Photo: "Admin Building, Hudson River Psychiatric"

I have wandered the lonely collapsed halls of the former Hudson River Psychiatric Hospital many times, but until last month, I had never seen the Administration Building from this perspective. Standing in front of this historic grand architecture watching the moon rise was really magical.

This gorgeous building was completed in 1871, on a piece of land along the river in Poughkeepsie, New York. Most Kirkbride buildings were constructed with symmetrical wings, but this hospital was not, because there was an expectation that more male patients would be submitted than female. 

The campus operated for over one hundred years before closing in 2003. The campus not sits abandoned, mostly collapsed from years of neglect and a major fire in the male wing in 2007. 

Photo: "Your Calls"

After this Virginia psychiatric facility closed in the 1950's, portions of the campus were repurposed to be used as a correctional facility.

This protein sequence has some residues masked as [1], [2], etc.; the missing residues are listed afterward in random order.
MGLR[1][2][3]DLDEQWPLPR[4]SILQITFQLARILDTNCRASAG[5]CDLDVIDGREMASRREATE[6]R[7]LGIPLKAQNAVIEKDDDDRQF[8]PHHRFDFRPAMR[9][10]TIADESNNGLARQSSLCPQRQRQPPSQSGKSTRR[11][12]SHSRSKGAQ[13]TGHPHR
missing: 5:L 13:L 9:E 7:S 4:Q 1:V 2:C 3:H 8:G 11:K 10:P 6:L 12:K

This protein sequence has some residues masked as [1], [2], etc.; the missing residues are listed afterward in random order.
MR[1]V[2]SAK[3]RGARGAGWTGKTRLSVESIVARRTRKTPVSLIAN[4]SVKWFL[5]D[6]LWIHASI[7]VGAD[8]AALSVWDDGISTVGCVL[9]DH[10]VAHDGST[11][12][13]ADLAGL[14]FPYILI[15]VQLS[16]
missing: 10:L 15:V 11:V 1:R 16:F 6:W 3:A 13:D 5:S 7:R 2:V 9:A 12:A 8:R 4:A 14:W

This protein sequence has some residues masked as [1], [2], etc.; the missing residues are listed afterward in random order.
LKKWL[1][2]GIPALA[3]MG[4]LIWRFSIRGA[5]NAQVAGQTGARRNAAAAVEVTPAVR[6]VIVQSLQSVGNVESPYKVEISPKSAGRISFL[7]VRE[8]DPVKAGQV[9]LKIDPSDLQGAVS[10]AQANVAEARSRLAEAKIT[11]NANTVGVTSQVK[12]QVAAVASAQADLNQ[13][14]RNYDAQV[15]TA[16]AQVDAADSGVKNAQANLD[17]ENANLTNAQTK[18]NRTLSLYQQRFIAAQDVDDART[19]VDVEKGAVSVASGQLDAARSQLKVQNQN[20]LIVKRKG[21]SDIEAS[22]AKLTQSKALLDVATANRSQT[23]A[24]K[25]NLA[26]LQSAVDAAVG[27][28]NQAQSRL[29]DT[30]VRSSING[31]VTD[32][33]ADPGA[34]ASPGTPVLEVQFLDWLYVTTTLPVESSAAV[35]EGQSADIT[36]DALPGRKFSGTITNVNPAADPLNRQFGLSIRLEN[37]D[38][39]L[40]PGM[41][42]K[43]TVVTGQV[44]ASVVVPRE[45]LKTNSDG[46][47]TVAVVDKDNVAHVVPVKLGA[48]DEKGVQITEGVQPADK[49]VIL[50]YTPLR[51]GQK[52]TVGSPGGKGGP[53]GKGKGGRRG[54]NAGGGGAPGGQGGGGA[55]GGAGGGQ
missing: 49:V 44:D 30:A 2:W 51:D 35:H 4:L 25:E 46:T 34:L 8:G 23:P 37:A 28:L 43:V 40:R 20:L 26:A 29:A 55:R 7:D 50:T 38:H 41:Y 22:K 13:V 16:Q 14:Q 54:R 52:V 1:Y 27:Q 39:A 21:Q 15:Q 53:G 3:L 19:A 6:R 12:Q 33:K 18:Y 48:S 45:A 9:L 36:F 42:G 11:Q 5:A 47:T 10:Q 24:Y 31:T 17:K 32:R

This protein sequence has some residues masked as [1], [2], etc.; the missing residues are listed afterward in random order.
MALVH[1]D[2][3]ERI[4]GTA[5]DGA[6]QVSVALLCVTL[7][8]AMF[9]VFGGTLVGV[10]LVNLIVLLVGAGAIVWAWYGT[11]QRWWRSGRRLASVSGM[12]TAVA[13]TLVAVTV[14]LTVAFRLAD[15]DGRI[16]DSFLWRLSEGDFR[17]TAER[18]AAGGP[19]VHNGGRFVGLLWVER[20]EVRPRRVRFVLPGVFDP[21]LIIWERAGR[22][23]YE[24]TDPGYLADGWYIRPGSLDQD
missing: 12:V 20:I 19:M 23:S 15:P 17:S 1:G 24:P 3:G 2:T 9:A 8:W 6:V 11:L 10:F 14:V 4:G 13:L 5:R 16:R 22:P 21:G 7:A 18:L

This particular building was used to house inmates. Here you can see a black box where a telephone was once mounted. The description reads: "Notice Your calls are monitored and recorded. By using the inmate telephone system you consent to the monitoring and recording of your telephone calls." 

Photo: "Dusk to Dawn"

Blue hour inside a day room of Building F, a former tuberculosis ward, at Mayview State Hospital. 

Mayview State Hospital was constructed in 1892 and it wasn't until 7 years later that a first physician was assigned to the "insane" department. In 1909, a hospital was built on the grounds, stemming from the need to treat the patients there due to mental illness. The hospital's last building closed in 2008 and demolition began in the spring of 2012. 

Photo: "Morgue Table"

This New York psychiatric hospital opened to the public in 1931 with 60 only male patients, though they had beds to support over 5,000. The hospital was designed as a "theraputic suburb," where patients could leave the noise and pollution of the city and seek treatments to cure their illness. By 1959, the hospital reached it peak and was home to 9,000 residents, including a staff of 2,000.